This bargain film stock is microfilm, a long established medium of Archivists for the preservation of print media. Though never manufactured for pictorial use, this fine grained stock can be adapted for use in 828 and many 35mm cameras with a few caveats.

The most inhibiting of these caveats is the lack of perforations (sprockets) in most microfilm stocks.  This is film that was designed to be fed through a viewer with direct wheel contact, rather than fed through a camera with sprocket gearing and teeth.  This works fine in an 828 camera, but will slip when fed through manual advance 35mm cameras.  Many of the more modern 35mm film cameras with auto advance use an IR sensor that counts the film sprockets in 35mm stock as it advances.  With non-perforated microfilm, these cameras have no sprockets to count, and will simply give up and return the film to the 35mm cassette after attempting to load it.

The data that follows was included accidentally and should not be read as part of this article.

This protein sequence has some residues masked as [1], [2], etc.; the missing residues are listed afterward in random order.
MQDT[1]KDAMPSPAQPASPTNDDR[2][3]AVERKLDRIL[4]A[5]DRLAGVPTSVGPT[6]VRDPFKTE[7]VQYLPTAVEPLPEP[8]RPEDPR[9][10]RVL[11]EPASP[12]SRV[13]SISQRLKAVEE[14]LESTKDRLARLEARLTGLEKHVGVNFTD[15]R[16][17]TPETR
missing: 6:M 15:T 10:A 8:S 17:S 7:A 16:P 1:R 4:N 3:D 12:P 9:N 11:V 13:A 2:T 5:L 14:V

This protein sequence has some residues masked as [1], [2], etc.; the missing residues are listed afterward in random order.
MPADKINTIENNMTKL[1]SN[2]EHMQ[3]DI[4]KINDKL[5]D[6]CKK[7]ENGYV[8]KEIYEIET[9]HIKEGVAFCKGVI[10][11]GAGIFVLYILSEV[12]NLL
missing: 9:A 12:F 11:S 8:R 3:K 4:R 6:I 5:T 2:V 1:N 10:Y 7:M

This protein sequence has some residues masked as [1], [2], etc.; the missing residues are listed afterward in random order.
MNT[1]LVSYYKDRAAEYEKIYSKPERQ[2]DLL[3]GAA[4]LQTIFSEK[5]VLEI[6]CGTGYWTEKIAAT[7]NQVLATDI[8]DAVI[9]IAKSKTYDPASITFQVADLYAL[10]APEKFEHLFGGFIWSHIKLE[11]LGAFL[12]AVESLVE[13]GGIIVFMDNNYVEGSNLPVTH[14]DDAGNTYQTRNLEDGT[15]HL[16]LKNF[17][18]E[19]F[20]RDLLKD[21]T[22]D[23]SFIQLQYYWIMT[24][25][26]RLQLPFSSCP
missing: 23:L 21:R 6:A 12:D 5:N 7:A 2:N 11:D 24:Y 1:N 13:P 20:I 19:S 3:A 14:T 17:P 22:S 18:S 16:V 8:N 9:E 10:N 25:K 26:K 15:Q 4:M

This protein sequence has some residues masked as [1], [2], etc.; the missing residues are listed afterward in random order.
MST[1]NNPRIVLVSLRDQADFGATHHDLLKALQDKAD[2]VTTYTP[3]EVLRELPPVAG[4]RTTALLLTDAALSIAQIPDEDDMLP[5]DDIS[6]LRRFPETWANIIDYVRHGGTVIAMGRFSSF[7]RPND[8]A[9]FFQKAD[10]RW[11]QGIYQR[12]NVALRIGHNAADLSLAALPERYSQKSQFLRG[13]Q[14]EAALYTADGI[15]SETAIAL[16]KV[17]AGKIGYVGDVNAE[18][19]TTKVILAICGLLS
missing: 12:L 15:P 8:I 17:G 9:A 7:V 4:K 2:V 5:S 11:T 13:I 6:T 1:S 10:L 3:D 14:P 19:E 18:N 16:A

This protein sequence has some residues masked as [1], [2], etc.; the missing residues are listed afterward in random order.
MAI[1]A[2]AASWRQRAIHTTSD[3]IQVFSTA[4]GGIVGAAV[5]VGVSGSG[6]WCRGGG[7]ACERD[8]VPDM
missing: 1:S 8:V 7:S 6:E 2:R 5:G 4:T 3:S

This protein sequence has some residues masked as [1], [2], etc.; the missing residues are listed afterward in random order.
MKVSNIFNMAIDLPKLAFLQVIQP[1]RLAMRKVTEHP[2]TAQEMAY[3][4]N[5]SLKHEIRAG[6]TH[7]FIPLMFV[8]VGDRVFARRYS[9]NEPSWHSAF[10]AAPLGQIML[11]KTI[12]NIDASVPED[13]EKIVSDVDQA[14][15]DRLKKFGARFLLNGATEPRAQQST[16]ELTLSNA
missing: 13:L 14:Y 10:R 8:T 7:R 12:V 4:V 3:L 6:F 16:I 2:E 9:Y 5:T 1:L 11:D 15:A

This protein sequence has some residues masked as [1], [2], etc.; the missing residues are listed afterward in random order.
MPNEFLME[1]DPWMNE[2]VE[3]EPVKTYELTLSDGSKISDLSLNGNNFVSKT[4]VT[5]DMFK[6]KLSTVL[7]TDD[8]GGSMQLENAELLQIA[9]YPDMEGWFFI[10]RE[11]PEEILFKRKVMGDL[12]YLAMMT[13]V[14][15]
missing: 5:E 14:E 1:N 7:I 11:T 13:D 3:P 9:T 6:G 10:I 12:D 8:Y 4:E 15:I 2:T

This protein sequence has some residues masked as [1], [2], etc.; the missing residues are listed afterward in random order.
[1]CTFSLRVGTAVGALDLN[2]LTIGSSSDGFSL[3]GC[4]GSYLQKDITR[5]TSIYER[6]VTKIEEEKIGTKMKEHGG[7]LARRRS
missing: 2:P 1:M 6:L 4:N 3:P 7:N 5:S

For manual advance cameras that use a toothed wheel to pull film onto the take up spool, an improvised solution is to apply a layer or two of painters tape to the this wheel to increase adhesion and avoid the slippage that would otherwise result.  Within two minutes of trying this with a Ricoh KR30SP that I have, I had a camera that readily accepted the Microfilm stock.

Two 35mm cameras that will accept microfilm without any modification are the Canon 10S and the original Voigtlander Vito.  Both of these use a contact wheel that lacks teeth to advance film onto the take up spool.

So this all established, what are the rest of the challenges to using this medium?  The first would be supply.  Microfilm isn't typically found in the same places that those of us shooting conventional film pick up our supply.  Neither B&H nor Freestyle sells it, but it can typically be found on eBay.  If lucky, one can find single (100 foot long) roll sales for under $20.  It may take some patience and scouring, but it is out there.